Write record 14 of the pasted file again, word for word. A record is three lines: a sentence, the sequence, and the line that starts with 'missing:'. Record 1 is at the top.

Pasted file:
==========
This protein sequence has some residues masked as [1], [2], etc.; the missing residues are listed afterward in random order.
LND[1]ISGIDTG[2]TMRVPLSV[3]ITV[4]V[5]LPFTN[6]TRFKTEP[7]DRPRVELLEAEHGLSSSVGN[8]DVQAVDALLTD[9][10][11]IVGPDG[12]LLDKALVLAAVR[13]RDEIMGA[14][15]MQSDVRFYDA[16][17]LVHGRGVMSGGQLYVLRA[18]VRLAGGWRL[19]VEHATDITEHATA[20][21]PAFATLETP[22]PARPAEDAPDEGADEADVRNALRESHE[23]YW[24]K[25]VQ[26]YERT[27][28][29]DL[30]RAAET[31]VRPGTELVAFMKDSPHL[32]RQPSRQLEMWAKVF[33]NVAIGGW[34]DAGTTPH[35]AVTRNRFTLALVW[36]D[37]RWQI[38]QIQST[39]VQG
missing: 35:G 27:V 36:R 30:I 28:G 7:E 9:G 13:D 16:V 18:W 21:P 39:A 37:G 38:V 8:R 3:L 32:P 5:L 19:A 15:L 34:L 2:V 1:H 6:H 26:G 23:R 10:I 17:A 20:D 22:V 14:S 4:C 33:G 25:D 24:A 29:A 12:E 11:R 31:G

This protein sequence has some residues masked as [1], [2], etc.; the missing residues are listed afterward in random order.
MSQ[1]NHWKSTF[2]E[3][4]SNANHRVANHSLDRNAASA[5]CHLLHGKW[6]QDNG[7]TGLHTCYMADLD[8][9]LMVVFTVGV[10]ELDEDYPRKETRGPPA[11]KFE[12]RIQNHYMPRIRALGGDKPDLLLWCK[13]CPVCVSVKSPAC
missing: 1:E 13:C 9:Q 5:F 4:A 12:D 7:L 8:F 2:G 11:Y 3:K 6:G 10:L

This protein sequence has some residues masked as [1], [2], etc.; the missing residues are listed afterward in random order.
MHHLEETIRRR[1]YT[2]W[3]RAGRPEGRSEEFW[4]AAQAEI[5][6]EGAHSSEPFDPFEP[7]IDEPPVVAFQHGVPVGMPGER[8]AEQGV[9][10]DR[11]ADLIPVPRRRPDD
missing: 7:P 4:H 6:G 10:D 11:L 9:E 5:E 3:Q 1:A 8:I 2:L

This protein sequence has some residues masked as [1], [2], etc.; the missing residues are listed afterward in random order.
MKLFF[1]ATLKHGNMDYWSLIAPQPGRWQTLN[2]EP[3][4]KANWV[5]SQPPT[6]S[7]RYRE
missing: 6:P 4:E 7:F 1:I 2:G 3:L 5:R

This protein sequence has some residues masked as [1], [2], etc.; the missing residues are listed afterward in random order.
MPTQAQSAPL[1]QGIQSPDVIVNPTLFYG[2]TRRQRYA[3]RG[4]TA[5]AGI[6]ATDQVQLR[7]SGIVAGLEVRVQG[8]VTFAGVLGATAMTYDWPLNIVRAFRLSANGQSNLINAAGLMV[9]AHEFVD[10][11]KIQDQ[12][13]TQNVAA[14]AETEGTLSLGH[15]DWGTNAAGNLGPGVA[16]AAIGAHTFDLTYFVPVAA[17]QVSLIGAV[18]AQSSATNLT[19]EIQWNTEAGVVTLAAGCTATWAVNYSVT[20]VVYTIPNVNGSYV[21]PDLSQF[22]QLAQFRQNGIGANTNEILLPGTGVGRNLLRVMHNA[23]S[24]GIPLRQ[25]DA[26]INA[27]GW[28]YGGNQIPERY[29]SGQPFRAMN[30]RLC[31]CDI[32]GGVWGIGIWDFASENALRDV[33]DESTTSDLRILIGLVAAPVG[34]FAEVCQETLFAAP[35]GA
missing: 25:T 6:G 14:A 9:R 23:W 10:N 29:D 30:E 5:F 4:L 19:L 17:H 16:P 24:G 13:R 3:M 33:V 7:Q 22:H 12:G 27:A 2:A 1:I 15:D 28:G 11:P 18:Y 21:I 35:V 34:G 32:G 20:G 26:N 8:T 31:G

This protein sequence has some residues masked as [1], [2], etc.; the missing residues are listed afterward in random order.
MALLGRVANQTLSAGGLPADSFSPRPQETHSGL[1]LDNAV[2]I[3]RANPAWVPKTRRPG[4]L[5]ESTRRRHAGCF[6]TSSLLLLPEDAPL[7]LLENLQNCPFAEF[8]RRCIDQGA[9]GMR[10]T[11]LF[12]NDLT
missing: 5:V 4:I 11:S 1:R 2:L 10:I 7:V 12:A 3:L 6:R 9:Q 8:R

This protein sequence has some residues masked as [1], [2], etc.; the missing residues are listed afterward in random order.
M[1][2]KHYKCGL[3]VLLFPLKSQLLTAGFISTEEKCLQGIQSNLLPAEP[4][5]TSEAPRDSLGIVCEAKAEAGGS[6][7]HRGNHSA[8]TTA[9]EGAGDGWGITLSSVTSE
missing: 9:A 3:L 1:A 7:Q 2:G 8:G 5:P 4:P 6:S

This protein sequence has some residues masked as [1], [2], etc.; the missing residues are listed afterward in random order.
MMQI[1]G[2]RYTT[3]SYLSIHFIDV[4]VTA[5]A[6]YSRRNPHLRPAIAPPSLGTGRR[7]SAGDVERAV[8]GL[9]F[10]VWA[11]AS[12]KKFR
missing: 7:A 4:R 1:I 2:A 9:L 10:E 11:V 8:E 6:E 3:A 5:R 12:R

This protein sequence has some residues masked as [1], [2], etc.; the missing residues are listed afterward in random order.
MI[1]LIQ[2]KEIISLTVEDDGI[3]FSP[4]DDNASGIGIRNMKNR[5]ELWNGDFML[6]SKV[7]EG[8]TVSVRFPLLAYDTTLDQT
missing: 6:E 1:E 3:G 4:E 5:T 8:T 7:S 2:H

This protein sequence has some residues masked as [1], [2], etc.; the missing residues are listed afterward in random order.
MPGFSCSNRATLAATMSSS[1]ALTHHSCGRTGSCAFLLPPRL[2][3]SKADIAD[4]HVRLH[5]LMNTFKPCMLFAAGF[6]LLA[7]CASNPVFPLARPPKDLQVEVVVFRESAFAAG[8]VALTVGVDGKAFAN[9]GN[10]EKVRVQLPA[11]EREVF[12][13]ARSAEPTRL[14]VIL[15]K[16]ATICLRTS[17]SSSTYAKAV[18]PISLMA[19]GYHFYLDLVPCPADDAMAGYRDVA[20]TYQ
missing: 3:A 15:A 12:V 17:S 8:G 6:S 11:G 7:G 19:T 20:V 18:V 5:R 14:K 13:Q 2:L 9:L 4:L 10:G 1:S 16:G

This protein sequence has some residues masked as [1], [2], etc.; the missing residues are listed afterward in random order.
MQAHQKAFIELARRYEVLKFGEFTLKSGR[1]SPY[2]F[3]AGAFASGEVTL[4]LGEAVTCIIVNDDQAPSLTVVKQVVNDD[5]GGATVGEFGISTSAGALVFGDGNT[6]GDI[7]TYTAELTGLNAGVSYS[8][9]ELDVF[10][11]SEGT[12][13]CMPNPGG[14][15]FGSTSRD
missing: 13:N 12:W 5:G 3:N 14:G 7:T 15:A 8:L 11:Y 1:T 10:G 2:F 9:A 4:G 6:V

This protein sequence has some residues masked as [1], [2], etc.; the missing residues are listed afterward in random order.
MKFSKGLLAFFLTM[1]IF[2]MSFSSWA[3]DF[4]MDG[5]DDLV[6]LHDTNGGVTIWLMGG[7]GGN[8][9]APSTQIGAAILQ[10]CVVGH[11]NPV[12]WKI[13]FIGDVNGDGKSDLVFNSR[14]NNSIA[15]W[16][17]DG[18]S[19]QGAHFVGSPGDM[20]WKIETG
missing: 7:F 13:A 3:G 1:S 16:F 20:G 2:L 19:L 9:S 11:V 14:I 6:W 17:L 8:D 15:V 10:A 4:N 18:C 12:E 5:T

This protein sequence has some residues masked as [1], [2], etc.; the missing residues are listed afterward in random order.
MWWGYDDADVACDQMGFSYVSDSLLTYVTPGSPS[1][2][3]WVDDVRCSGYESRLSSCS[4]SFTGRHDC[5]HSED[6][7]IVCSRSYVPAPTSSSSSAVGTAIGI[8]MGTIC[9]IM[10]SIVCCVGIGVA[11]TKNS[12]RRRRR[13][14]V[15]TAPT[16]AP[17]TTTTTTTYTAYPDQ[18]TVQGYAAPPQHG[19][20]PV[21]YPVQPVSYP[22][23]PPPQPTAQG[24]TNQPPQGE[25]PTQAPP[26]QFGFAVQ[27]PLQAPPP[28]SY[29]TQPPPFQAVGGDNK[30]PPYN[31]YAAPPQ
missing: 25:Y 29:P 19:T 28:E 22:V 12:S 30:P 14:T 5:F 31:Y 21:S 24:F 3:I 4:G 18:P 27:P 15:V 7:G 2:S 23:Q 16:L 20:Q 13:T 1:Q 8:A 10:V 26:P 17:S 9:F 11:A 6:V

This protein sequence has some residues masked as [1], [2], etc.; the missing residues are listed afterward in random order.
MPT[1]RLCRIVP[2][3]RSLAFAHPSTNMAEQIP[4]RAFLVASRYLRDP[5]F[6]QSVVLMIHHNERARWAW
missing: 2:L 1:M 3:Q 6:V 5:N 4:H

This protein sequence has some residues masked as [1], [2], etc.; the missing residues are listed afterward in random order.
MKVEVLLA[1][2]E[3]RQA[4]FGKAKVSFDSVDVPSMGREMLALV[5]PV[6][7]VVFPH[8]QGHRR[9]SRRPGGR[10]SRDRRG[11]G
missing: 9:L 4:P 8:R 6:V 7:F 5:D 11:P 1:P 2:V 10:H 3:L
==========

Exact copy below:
This protein sequence has some residues masked as [1], [2], etc.; the missing residues are listed afterward in random order.
MPT[1]RLCRIVP[2][3]RSLAFAHPSTNMAEQIP[4]RAFLVASRYLRDP[5]F[6]QSVVLMIHHNERARWAW
missing: 2:L 1:M 3:Q 6:V 5:N 4:H